If you walked down to your parish and asked twenty people, “do you think that the main purpose of a religious is to do some active work for the Church and world such as teach, feed the poor, and operate hospitals?” many people would answer with a hearty “yes!” Perhaps there’s a chance that, as you read this answer, you’re saying to yourself, “yeah, that sounds about right. I give that answer an A plus!” But what if I told you that there are thousands of religious men and women who don’t do any of these things and who don’t do any active work in society at all? You may be surprised to find out that this isn’t what religious life is all about. Active work may be a central aspect for particular religious orders as an expression of their particular charisms (gifts and purposes), but it isn’t the fundamental purpose of religious life. Rather, the fundamental purpose of all religious is “the testimony of their consecrated life, which they are bound to foster by prayer and penance.” (CIC 673)
As our previous blog post mentioned, religious men and women are called to live a life in this world that will point people to the life that God desires all of us to share with Him in eternity. Religious life is a testimony and a witness, and the religious is called to be a person with one foot in this life and the other in the next, pointing to God and crying out “He exists, He must be worshipped, and I’m showing you this by giving my entire life to Him!”
In the Old Testament there were various forms of animal sacrifices. Most of them consisted of dividing the animal into three parts. One would be given to God, one to the priest, and one to the person making the offering. But a special type of offering was called the “whole burnt offering”, which was burned upon the altar and given entirely to God. St. Gregory likens religious life to this offering because a person is giving his or her entire self as a complete offering to God, holding nothing back. The religious, by giving up everything and handing himself over to God, exposes the folly that is the pursuit of worldly goods in the place of God. In the end, the pursuit of God and of eternity with God is the only thing that really matters, and all things must be ordered to this end. It is this fundamental aspect of the religious life wherein I have found an inexhaustible well from which to draw water to nourish my own vocation. It is a radical testimony, a declaration to the whole world and to everyone that I encounter, that God is worthy to be loved above all else and that he demands nothing less than your whole heart.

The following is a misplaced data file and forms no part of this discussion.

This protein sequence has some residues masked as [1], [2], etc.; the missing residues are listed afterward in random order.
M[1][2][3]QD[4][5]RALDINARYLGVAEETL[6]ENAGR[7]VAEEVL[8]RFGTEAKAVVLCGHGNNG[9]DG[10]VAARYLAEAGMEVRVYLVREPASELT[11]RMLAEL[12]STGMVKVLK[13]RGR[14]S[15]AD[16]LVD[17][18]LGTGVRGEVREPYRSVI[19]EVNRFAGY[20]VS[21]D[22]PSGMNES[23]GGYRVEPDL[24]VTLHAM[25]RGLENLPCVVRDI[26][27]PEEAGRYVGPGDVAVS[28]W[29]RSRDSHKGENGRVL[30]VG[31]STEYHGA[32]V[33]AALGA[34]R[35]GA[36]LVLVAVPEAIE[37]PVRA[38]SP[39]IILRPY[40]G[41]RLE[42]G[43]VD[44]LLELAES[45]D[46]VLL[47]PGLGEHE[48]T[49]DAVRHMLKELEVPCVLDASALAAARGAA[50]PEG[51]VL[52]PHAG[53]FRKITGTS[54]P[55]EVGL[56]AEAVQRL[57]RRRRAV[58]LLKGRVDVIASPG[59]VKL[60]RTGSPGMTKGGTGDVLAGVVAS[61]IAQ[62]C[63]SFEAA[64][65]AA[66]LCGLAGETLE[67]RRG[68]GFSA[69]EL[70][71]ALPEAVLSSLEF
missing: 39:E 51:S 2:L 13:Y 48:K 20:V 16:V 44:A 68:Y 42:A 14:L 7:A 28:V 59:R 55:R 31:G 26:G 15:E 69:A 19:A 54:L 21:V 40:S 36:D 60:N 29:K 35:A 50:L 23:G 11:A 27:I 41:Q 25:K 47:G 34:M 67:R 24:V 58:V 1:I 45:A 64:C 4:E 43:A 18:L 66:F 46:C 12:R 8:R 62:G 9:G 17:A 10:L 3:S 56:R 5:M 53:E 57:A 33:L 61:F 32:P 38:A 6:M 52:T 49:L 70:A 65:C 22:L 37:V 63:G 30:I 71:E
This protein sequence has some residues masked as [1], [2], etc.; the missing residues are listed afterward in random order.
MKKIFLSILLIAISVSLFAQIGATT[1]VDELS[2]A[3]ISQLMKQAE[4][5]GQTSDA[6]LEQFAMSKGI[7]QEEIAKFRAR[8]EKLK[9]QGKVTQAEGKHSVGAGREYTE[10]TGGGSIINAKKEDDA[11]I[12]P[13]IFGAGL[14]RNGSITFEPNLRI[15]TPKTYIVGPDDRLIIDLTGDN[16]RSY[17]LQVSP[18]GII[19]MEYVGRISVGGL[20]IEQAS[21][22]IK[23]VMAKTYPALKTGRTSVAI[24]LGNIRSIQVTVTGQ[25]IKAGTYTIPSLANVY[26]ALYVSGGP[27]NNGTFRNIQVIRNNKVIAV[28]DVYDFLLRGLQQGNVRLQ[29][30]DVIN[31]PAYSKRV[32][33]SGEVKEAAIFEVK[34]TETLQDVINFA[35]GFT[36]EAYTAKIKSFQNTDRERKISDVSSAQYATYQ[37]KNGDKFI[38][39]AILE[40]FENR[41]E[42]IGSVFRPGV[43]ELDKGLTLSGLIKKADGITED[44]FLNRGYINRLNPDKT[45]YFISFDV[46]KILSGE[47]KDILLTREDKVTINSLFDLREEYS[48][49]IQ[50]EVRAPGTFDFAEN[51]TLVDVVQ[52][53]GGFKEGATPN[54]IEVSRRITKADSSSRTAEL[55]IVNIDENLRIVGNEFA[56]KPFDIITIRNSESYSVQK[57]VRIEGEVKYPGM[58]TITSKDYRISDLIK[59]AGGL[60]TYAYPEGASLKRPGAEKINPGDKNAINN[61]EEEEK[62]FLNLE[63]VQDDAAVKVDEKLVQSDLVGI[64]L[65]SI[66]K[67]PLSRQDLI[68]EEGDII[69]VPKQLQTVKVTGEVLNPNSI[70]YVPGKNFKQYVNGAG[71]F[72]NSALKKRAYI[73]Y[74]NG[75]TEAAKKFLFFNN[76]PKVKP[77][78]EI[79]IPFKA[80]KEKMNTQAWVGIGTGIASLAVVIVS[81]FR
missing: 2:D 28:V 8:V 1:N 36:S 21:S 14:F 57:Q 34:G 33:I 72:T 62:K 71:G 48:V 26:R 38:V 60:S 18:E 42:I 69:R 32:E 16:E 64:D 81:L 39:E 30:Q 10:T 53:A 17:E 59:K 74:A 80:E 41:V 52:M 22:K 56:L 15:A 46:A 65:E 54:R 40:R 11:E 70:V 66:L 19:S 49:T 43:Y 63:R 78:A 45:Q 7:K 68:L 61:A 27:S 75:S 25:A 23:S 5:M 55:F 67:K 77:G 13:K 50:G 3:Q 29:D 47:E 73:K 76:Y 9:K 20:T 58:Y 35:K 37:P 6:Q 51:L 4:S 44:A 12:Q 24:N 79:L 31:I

Br. Benedict Mary Bartsch, O.P. | Meet the Brothers in Formation HERE